Prescription drugs can be deadly if they fall into the wrong hands. Students report they easily take them from their parents cabinets, or get them from their friends. "From students we've talked with,
Prescription drugs can be deadly if they fall into the wrong hands. Students say they have easy access at home, taking them from parents' cabinets or getting them from friends -- and it's starting as young as seventh grade.
More than 150 children are rushed to emergency rooms every day due to accidental exposure to medications and even overdoses. America Now's Leeza Gibbons recently met with Kate Carr, president of Safe Kids Worldwide, and she had some good advice on keeping dangerous meds away from children.
"They're a real risk and one of the growing risks here in the United States," says Carr. "Think about it; there are more medicines that are available today then ever before and a lot more multi-generational households where grandparents are living with mom, dad, and kids. So, medication boxes, they're really convenient for people who have to remember what day and what time [to take] medication. They're a really important tool."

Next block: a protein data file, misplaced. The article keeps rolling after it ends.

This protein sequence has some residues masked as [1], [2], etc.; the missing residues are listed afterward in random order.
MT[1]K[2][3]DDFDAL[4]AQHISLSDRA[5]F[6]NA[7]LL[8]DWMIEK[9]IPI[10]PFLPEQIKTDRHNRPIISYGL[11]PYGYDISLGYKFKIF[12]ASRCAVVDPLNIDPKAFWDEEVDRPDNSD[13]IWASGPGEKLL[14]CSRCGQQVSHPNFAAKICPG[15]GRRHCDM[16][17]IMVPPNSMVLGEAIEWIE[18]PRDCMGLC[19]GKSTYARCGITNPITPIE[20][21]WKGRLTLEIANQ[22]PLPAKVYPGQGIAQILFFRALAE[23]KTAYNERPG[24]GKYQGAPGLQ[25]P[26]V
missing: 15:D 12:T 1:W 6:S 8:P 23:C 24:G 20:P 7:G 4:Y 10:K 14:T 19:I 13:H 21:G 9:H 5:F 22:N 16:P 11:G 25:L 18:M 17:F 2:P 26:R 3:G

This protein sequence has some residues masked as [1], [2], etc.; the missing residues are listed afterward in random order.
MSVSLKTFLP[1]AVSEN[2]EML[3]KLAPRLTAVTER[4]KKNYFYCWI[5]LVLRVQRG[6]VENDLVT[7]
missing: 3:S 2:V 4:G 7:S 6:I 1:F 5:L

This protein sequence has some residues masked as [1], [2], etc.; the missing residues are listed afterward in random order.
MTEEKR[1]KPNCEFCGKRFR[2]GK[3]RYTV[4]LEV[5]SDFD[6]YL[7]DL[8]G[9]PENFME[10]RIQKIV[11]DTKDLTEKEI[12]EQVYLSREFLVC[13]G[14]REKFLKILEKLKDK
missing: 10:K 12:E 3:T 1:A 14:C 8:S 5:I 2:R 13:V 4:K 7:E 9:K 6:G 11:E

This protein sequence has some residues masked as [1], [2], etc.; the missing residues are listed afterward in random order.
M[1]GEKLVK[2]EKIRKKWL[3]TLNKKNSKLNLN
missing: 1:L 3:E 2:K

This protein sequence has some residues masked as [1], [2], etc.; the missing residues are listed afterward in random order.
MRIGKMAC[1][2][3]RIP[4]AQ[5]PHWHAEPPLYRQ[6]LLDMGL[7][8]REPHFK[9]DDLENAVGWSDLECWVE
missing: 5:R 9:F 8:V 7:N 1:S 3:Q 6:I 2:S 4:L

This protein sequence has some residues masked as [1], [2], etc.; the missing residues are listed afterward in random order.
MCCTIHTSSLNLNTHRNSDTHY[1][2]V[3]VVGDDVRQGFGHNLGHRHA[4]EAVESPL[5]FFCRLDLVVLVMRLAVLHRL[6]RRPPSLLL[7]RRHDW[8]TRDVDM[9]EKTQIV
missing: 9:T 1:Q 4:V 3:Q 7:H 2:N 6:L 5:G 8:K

But, Leeza notes, they also flip open easily and they're likely sitting on your bathroom counter or kitchen counter.
"You want to have that medication handy; you want to make sure you check. But having one on the kitchen counter is a real risk if you have a curious child around who wants to mimic whatever you're doing," says Carr. "So it's very important around children to put these up and away."
Another thing to be aware of is that, to many kids, some pills can look like candy.
"They are confusing. And if you're two or three years old, you are certainly seeing someone take medicine and it might look attractive to you because this is something that is either a vitamin or a pill and this is a candy," Carr explains.
Even as an adult, if you don't have your glasses on, you could make that mistake.
If a kid does happen to get into something that he or she is not supposed to be taking, there are a few steps parents can take.
"What you want to do if that child is in a really severe hazard, they're choking, they can't breathe, they're unconscious, you dial 911. But if they're okay and you have a question, you call the poison control center," says Carr.
She adds that it's a good number to plug into your cell phones or keep close to the home phone: 1.800.222.1222. Acting swiftly could mean the difference between life and death.